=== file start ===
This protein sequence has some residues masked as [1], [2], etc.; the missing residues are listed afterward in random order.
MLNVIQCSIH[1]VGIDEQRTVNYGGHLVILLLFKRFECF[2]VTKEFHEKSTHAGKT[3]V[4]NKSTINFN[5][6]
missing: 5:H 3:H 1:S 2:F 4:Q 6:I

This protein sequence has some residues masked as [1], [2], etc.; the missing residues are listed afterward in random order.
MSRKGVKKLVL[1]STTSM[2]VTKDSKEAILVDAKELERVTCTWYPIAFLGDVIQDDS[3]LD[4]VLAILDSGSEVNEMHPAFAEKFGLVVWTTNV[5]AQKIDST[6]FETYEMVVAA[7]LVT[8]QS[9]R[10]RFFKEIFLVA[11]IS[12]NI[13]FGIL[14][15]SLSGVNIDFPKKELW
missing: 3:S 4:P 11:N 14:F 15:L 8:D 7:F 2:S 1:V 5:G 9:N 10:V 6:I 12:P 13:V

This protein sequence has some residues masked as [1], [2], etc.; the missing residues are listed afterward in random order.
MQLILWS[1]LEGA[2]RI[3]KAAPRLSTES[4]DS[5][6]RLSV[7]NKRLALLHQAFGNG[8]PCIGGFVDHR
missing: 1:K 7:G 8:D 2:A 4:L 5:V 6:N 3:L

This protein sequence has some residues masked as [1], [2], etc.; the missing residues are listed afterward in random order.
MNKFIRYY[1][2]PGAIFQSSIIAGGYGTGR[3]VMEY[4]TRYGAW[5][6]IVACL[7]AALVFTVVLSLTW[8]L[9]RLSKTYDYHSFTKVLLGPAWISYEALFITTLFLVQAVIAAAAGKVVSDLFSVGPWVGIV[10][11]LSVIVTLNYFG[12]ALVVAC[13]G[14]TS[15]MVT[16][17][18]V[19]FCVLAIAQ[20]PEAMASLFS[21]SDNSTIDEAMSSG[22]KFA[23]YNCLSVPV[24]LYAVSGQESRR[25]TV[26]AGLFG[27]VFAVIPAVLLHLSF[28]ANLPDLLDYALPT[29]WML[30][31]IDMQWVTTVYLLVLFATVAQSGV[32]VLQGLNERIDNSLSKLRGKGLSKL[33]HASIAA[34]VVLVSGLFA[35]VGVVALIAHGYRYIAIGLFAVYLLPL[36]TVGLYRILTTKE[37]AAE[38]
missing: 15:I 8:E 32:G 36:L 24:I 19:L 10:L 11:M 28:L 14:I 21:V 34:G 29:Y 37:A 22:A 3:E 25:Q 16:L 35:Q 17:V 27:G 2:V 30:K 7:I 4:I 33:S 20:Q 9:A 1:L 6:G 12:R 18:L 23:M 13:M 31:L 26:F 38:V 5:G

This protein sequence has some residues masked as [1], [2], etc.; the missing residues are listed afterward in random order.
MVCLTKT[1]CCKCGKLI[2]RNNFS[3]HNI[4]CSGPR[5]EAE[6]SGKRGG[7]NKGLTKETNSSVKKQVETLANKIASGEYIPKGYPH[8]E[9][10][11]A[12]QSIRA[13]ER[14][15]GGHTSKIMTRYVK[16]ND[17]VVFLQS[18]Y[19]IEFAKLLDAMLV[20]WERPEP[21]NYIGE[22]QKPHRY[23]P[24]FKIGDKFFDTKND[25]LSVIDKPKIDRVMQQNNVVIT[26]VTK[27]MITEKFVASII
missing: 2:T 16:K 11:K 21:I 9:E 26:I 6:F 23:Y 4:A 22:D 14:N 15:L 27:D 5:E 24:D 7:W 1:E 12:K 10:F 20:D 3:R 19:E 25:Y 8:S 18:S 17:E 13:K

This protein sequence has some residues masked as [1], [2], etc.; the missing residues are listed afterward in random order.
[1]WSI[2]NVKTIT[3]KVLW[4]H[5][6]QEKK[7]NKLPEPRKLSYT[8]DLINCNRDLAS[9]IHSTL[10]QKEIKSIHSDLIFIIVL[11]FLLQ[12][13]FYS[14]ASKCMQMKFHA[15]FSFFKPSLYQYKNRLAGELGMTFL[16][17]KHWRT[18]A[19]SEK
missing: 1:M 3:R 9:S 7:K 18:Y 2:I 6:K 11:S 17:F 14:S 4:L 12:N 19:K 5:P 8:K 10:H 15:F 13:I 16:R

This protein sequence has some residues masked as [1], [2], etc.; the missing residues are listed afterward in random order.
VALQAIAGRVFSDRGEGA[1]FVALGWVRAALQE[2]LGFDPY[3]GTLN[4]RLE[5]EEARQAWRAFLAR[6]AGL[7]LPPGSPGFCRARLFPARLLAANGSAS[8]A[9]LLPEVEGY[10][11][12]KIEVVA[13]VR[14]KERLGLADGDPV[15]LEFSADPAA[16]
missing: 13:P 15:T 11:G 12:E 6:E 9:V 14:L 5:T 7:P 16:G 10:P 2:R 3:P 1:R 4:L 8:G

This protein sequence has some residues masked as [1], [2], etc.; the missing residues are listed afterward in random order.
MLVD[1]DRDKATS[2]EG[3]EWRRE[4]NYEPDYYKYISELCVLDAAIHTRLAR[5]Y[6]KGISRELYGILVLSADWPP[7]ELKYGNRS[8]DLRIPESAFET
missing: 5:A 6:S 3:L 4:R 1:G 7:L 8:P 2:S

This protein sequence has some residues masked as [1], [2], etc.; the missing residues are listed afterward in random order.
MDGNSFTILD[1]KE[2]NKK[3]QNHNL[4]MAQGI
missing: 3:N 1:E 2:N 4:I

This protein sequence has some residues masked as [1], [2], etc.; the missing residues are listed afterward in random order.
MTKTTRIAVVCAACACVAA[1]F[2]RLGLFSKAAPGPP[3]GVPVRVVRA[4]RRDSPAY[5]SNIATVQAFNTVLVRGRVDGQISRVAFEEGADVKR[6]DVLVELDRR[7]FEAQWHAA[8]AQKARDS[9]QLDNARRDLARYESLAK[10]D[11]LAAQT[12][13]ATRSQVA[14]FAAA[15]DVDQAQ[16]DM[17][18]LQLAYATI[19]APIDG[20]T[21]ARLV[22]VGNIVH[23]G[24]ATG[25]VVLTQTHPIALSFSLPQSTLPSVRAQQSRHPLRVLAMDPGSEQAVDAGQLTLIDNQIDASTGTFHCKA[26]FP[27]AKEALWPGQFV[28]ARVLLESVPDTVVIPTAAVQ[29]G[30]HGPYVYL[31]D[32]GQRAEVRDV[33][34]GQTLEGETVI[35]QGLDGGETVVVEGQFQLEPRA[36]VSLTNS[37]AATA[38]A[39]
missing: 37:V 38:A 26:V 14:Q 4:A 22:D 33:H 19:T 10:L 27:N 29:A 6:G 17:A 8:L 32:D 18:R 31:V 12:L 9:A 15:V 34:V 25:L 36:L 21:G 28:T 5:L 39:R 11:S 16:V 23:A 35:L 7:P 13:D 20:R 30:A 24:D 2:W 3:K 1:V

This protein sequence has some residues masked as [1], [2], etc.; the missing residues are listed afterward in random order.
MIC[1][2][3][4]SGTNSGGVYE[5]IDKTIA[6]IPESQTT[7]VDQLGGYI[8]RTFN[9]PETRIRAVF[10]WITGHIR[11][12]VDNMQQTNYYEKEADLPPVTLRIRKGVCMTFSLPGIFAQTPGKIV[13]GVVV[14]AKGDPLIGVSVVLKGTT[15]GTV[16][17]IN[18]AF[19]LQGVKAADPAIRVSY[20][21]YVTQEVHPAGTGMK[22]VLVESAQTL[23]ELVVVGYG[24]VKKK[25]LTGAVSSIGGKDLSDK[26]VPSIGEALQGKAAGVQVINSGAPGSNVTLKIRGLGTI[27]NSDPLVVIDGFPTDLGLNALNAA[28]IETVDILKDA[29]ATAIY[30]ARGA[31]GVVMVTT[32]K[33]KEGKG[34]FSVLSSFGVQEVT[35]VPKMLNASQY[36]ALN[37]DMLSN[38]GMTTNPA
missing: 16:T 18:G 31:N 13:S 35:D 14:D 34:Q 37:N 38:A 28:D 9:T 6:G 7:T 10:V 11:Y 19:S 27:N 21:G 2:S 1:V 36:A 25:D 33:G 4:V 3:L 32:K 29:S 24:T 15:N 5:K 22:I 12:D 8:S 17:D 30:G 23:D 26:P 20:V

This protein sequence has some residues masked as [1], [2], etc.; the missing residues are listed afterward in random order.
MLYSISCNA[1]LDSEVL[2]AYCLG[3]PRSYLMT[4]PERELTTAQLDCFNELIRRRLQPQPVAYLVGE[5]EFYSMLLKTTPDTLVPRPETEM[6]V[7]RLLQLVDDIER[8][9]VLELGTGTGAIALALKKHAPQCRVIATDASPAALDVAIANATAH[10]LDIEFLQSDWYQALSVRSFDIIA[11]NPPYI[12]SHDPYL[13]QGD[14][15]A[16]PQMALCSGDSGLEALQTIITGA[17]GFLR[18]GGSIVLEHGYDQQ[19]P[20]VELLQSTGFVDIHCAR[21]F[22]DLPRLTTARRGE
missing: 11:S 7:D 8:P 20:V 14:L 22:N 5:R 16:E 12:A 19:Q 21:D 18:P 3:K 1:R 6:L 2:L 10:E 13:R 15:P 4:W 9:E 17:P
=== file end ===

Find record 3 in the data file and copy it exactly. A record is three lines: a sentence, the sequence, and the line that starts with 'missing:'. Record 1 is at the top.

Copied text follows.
This protein sequence has some residues masked as [1], [2], etc.; the missing residues are listed afterward in random order.
MQLILWS[1]LEGA[2]RI[3]KAAPRLSTES[4]DS[5][6]RLSV[7]NKRLALLHQAFGNG[8]PCIGGFVDHR
missing: 1:K 7:G 8:D 2:A 4:L 5:V 6:N 3:L